Another interesting part was about the companies knowing too much information on their customers. We covered privacy issues in the MOOC, but this section was scary. Companies started hiring data miners.The data miners used courtesy reward cards and credit cards to give companies information on their customers. They now know:

Age, marital status, kids or not, what part of town you lived in, how long it took to drive to the sore, an estimate of how much money you earned, if you moved recently, what websites you visit, credit card you carried in your wallet, home & mobile phone, ethnicity, job history, magazines you read, if you ever declared bankruptcy, the year you bought or sold your home, if you went to college or graduate school and whether you prefer certain brands of coffee, toilet paper, cereal or applesauce.7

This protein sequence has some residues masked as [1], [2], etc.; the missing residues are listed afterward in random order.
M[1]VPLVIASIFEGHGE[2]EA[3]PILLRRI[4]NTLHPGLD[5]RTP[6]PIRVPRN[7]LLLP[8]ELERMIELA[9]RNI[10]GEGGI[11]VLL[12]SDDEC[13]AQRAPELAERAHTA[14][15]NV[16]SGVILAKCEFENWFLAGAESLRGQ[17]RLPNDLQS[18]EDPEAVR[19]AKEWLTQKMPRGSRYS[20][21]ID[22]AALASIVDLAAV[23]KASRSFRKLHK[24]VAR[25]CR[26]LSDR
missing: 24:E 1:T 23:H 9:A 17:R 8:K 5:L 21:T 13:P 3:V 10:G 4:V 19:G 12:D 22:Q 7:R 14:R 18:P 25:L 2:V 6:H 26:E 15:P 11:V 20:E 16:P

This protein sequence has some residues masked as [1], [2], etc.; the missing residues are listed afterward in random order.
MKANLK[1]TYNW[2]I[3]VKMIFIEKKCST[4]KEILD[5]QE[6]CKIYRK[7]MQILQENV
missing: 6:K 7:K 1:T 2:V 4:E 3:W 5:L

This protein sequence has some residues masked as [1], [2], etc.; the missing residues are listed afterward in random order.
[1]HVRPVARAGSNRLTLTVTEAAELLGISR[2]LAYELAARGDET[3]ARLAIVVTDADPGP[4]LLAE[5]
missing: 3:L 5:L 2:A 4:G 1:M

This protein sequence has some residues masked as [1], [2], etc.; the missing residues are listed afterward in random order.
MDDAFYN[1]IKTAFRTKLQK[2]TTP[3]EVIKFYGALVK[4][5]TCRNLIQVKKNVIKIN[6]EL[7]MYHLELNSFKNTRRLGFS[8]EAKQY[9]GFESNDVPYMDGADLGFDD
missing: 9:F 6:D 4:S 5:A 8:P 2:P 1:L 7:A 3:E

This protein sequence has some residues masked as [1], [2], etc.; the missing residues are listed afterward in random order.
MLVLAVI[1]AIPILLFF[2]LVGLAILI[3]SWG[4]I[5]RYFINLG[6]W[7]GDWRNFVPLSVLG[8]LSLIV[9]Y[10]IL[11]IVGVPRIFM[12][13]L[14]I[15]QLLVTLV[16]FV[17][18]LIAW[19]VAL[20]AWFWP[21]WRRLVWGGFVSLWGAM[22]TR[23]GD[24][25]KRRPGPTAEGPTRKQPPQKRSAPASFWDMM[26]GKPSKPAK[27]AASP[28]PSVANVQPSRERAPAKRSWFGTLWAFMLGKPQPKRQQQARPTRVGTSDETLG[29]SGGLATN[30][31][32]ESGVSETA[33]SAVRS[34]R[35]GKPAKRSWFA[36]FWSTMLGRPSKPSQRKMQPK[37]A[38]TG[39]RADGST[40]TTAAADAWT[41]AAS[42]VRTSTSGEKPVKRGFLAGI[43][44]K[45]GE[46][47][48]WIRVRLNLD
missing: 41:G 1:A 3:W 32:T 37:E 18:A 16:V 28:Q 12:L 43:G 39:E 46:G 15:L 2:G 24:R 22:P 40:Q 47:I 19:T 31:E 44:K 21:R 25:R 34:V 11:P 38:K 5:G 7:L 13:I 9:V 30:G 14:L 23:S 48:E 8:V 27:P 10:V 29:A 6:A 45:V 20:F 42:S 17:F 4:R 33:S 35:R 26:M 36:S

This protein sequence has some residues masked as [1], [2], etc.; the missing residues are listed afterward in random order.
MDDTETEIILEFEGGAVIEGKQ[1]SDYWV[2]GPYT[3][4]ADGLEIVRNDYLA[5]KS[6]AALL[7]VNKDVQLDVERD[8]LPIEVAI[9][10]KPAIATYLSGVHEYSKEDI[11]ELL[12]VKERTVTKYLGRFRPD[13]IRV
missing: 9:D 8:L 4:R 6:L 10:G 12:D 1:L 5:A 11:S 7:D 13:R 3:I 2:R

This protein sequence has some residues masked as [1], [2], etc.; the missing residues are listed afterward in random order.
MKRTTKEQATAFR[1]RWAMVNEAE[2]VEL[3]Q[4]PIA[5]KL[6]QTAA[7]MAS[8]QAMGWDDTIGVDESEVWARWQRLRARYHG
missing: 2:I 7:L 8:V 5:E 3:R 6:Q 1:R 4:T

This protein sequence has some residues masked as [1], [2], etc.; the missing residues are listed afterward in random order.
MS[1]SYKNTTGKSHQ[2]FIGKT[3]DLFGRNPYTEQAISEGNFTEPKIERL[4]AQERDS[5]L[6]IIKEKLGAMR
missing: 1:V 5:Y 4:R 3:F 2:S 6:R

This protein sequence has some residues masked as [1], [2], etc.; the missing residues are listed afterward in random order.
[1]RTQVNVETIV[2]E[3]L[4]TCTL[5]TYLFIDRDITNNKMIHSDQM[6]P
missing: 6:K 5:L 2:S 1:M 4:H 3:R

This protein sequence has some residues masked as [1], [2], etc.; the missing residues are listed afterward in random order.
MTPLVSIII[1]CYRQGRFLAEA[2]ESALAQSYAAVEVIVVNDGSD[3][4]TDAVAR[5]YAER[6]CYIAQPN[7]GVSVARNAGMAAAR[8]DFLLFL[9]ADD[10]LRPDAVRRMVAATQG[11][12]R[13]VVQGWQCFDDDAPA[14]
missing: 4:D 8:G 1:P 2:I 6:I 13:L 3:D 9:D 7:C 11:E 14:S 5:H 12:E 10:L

We all read this in articles and videos for the class, but somehow it seems much worse seeing it in writing. It will only get worse in the future says John Seely Brown in Social Life of Information, as referenced in one of our class videos.

From personal habits, to corporate companies and societies in general, it is amazing how much depends on finding a “cue” that will start or end habits. As librarians we need to be in touch with the students and faculty. See what they are doing, what devices do they use, when is it that they ask for help. But how can we know what is happening in our community if we don’t show an interest. We have to let the powers that be know we want to find the best way to help and engage our community. We can look for the student’s habits, and see if we can change a routine that will reward them.